Saturday, March 23, 2013

2013 Virginia Festival of the Book: Locavores

Two local authors spoke on March 21 at the Jefferson Madison Regional Library on the topic "Locavore: Hunting and Eating Locally."

Their discussion was part of the 19th Virginia Festival of the Book, which started Wednesday and ends Sunday.

The speakers were, according to the book festival's web site,
Pam Dawling, author of Sustainable Market Farming: Intensive Vegetable Production on a Few Acres, [who] also writes for Growing for Market magazine. For 20 years, she has grown vegetables at Twin Oaks Community in central Virginia, feeding a hundred people.
Jackson Landers, author of Eating Aliens and The Beginner's Guide to Hunting Deer for Food, [who] teaches hunting workshops across the U.S., has been featured in the Huffington Post and the New York Times, and is the subject of a documentary entitled Close to the Bone. He lives in Virginia.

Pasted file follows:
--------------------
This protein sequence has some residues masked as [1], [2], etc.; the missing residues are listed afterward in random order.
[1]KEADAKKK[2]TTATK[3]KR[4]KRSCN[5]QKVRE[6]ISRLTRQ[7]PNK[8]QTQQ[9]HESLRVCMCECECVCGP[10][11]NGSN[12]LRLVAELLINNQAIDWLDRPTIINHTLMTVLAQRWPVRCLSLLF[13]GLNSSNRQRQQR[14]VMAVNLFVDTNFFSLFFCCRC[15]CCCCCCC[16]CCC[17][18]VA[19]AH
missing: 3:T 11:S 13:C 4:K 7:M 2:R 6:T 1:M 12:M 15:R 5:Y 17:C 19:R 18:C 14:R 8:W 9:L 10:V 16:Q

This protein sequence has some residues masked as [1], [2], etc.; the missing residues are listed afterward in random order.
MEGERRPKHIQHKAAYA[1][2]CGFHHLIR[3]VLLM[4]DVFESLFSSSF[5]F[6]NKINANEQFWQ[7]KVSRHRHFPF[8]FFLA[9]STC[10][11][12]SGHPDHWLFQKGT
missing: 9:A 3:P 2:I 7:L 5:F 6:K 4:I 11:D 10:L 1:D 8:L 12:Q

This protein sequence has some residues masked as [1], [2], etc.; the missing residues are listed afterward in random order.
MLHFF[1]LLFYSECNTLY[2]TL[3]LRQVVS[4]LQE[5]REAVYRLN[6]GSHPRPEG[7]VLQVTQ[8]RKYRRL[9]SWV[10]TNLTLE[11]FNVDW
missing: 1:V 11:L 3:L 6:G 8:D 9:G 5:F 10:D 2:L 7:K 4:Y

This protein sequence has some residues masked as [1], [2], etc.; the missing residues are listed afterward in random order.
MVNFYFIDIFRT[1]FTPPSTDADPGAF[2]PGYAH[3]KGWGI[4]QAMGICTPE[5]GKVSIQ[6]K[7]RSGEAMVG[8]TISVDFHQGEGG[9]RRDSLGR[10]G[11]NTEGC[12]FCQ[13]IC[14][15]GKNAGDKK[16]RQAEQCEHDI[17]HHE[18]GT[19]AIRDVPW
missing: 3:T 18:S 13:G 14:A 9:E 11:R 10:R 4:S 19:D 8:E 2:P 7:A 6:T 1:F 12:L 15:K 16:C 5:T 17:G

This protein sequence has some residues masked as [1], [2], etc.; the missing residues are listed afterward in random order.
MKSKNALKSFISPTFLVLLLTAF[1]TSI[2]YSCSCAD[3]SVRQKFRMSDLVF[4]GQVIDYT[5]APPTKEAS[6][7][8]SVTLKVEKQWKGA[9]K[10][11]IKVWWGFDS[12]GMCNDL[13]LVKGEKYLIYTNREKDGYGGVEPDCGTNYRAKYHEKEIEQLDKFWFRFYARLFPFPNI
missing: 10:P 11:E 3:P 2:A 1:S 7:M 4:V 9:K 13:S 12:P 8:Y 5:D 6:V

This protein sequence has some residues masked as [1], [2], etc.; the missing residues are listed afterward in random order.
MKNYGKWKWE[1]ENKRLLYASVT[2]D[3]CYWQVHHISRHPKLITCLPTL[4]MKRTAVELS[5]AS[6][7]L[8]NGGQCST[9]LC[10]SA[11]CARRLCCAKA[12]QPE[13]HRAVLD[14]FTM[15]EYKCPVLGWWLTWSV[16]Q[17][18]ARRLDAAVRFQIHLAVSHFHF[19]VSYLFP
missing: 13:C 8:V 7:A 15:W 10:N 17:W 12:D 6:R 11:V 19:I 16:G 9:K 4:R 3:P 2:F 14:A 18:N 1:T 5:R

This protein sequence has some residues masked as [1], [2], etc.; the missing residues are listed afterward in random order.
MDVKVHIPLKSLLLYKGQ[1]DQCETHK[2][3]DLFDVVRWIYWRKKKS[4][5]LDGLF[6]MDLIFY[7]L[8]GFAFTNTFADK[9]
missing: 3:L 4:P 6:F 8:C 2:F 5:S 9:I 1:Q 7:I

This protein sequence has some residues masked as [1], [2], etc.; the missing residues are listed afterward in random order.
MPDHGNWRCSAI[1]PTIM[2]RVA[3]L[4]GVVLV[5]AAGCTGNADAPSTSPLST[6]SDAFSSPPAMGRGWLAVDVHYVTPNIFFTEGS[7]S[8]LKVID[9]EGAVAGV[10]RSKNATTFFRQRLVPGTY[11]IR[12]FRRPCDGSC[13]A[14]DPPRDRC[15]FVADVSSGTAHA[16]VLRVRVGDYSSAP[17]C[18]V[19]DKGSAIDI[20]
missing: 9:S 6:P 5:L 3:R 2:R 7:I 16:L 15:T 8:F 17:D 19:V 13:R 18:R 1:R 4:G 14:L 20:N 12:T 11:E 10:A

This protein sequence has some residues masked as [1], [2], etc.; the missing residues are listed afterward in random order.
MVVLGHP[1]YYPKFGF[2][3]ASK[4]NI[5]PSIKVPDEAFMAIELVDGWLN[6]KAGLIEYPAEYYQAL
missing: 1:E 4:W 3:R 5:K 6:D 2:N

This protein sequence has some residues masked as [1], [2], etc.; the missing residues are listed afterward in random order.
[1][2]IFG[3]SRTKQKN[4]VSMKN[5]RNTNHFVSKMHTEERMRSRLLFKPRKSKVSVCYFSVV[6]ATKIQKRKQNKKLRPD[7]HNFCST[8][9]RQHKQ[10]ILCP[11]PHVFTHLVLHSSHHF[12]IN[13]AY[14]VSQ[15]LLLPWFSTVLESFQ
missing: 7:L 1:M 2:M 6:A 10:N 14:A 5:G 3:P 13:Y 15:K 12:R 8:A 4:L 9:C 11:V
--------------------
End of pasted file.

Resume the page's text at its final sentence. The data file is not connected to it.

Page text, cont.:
The entire discussion was captured on video:
Dawling spoke first about gardening and growing vegetables in an economical, efficient, and sustainable fashion.

Landers followed, explaining how the "blood footprint" of hunting deer for food is smaller than the blood footprint of tofu, which, because it involves large-scale agriculture in the growing of soybeans, necessarily results in the deaths of many small animals -- something that vegans may want to think about the next time they fry up a tofuburger.

He also provided the audience with some entertaining stories of hunting pigeons in New York's Central Park and explained that all of the odd species he has killed and eaten "taste like chicken, beef, or pork."

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